Introduced in May 1982, the DEC Rainbow attempted to
bridge the gap between the Z80-based CP/M world and the
8086-based DOS world. It contained both chips and could
run either operating system. I've been told that, under
DOS, it used its own special graphics hardware, which
left a little extra conventional memory for programs. It
could also boot into a dumb terminal mode. The keyboard
is way cool, with lots of special word processing keys.
The amber monitor gets both its power and its video
signal through a single cable.
Of special note are the dual
floppy drives. There is a single drive and head
assembly which is shared by both drive slots. As a
consequence, disks in the upper slot must be inserted
upside down in relation to the lower slot. Rainbow disks
had red marks which you lined up with the marks on the
drive slots to ensure proper alignment. I would imagine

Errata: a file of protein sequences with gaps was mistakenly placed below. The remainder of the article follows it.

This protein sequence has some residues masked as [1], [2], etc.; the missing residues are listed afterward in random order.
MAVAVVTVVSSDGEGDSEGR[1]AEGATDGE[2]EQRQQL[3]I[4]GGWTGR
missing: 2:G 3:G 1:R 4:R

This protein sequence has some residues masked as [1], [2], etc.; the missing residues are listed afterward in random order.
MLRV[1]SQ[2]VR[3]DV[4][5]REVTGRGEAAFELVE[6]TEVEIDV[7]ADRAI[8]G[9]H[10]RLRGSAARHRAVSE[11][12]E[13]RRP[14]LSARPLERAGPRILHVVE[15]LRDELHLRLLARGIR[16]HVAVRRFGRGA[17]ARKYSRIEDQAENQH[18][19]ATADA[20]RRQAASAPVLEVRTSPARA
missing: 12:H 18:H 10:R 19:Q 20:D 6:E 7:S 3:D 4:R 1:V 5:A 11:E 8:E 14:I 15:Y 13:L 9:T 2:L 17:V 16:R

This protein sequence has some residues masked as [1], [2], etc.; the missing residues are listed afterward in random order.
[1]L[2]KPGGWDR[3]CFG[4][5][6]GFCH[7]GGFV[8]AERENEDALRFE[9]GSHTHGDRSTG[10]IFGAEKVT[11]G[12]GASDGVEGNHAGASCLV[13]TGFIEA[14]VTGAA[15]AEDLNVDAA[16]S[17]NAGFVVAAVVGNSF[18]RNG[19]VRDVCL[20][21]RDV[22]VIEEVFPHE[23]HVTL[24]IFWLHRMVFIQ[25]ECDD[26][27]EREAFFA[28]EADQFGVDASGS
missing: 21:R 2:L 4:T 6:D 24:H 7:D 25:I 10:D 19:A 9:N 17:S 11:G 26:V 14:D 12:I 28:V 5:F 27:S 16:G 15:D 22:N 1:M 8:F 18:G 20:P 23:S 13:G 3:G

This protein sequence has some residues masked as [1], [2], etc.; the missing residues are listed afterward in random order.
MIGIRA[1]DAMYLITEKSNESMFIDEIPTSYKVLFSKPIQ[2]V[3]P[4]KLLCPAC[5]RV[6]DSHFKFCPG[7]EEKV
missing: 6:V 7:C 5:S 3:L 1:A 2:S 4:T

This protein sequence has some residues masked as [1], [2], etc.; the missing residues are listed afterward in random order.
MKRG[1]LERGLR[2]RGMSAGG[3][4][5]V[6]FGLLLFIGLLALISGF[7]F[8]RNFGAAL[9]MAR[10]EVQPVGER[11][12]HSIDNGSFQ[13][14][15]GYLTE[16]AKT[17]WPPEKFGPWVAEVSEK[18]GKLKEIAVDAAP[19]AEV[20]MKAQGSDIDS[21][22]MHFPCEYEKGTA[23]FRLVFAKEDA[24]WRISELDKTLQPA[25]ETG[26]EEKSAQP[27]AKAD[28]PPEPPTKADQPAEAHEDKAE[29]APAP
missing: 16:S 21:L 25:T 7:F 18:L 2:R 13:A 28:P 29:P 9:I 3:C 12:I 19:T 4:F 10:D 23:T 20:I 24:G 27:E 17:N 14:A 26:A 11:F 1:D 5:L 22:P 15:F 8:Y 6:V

that this set-up would also prevent you from reading from
both disks at the same time.
Unfortunately, it came without disks. Rainbows used
their own special format, so if anyone has some Rainbow
disks sitting around unused, feel free to send them to
Rainbow Guts -
The Rainbow was very easy to take apart. Flipping
two plastic switches allowed the top to just lift
off. By unscrewing four thumbscrews, visible in
this picture, and pulling off two cables, the
motherboard simply slid out of the back of the
case. The cables were labelled and even had pull
loops. In this picture the motherboard is halfway
out of the case. Floppy and hard drives slid in
and out of the front just as easily.